The report also states that officials should continue using incentives to rapidly develop novel vaccine platforms, including mucosal and combination vaccines. In addition, the authors urge the government to expand the industrial base for domestic and international vaccine manufacturing, with the goal of improved worldwide vaccine distribution.
6. Global investment
According to the authors, the United States has "both a moral imperative and economic and health incentives to support other countries' public health efforts" to lower the spread of the virus.
7. Long Covid
The report calls for a national research program on long Covid that includes health, vaccination, and sociodemographic data and allows researchers to better understand the chronic condition.
The report calls for solutions and strategies to "prioritize health equity and the reduction of health disparities, with the end goal of building an equitable public health system capable of reaching underserved and historically neglected populations."
9. Health care workforce
The authors recommended expanding and supporting "the public health and health care workforces through improved wages, health benefits (including mental health), tuition assistance, loan forgiveness, and safe working conditions." Additionally, they suggested creating a pool of flexible health care workers who can be deployed in emergencies.
10. Biosecurity and pandemic leadership
According to the authors, the country should establish a new federal post "responsible for preparing for, monitoring, addressing, and coordinating responses to and communications about any biosecurity and pandemic threats." The authors added that this post should also helm efforts to combat medical misinformation.
The authors advised that the country implement a "communication and behavioral intervention infrastructure to increase vaccination, testing, and treatment, especially among vulnerable groups."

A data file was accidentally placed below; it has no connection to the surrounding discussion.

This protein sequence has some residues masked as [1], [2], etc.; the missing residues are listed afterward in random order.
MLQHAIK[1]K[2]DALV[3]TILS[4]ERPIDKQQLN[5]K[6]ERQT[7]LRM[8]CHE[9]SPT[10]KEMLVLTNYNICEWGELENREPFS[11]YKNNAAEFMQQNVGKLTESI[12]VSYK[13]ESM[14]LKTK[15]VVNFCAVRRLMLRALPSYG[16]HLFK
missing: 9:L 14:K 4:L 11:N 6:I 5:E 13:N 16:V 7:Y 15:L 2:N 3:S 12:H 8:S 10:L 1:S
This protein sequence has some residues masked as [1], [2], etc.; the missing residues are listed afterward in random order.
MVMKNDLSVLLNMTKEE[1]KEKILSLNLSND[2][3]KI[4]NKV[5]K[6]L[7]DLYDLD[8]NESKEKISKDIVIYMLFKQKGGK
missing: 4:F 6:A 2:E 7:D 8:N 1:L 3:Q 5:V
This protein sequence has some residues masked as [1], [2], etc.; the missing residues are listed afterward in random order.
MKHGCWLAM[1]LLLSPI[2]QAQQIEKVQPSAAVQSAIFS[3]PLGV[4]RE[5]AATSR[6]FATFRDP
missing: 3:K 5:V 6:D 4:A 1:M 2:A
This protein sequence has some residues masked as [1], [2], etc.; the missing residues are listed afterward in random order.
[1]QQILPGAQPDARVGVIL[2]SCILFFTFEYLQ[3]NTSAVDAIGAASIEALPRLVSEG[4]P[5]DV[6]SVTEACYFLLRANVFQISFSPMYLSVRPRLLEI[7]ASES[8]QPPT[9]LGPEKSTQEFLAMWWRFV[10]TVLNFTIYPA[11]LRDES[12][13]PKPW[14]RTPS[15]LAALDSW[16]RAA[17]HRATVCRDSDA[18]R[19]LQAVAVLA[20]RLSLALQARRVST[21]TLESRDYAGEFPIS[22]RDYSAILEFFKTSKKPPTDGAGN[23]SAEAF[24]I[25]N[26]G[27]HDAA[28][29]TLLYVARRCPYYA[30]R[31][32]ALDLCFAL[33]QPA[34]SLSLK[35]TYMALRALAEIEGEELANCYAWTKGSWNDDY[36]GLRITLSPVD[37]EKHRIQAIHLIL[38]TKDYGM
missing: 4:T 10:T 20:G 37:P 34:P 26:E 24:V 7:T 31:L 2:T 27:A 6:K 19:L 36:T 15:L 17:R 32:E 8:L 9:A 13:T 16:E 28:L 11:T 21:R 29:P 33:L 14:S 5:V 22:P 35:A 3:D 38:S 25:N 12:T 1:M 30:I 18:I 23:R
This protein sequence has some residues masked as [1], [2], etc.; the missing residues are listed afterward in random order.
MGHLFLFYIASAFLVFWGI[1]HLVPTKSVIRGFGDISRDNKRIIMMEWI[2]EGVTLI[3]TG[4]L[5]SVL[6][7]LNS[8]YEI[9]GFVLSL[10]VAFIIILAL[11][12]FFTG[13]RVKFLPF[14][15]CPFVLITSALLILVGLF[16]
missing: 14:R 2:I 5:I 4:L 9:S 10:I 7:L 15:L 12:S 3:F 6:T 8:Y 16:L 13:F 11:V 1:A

12. Schools and childcare
According to the report, schools and childcare facilities should be closed only when "all other community mitigation measures fail," an effort that includes establishing programs and policies to enable these facilities "to remain open and safe for in-person instruction and care without the need for special public health mitigation measures."
3 possible future scenarios
The authors also outlined three possible future scenarios—accounting for population immunity—that the country may experience in the near term with Covid-19:
- In their optimistic scenario, in which immunity holds up and the virus doesn't evolve to something more virulent, the authors predict a 20% attack rate with a 0.03% infection fatality rate (IFR), for an annual mortality range of 15,000 to 30,000.
- In their intermediate scenario, the authors predict a 40% attack rate, with an IFR of 0.05%, leading to around 30,000 to 100,000 deaths annually.
- In their pessimistic scenario, if immunity thins and a more virulent variant emerges, the authors predict an 80% attack rate with a 0.1% IFR, for a total of 100,000 to 300,000 deaths per year.
"We're not going to normal 2019," Emanuel noted. "There are things that are going to be better. Our surveillance system better be better. Our indoor air quality system better be better. Our willingness to put up with [for] short periods of time—and around certain vulnerable populations—having special public health precautions. All of that should make a big difference in the mortality." (Branswell, STAT News, 3/7; Fiore/Henderson, MedPage Today, 3/7; Albarracín et al., "Getting to and Sustaining the Next Normal: A Roadmap to Living with Covid" report, 3/7)